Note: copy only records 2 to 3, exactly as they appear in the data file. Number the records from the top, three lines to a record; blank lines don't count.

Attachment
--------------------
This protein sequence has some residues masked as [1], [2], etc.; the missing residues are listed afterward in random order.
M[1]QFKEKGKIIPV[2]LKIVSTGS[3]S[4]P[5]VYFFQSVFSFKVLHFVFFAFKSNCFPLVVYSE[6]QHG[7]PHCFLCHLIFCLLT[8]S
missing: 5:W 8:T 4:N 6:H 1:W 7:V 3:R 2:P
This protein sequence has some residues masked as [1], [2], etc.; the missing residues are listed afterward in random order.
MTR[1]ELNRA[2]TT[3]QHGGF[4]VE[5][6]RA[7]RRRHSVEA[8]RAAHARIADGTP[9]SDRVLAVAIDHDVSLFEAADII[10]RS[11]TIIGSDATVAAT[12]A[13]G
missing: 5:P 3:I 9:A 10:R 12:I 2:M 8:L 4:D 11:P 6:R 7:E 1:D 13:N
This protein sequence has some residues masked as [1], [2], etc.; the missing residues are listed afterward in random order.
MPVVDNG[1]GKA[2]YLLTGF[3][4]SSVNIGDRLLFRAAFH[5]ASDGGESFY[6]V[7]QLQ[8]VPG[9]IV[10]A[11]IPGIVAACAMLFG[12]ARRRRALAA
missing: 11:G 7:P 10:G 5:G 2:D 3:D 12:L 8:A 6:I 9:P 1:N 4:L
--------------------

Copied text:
This protein sequence has some residues masked as [1], [2], etc.; the missing residues are listed afterward in random order.
MTR[1]ELNRA[2]TT[3]QHGGF[4]VE[5][6]RA[7]RRRHSVEA[8]RAAHARIADGTP[9]SDRVLAVAIDHDVSLFEAADII[10]RS[11]TIIGSDATVAAT[12]A[13]G
missing: 5:P 3:I 9:A 10:R 12:I 2:M 8:L 4:D 11:P 6:R 7:E 1:D 13:N
This protein sequence has some residues masked as [1], [2], etc.; the missing residues are listed afterward in random order.
MPVVDNG[1]GKA[2]YLLTGF[3][4]SSVNIGDRLLFRAAFH[5]ASDGGESFY[6]V[7]QLQ[8]VPG[9]IV[10]A[11]IPGIVAACAMLFG[12]ARRRRALAA
missing: 11:G 7:P 10:G 5:G 2:D 3:D 12:L 8:A 6:I 9:P 1:N 4:L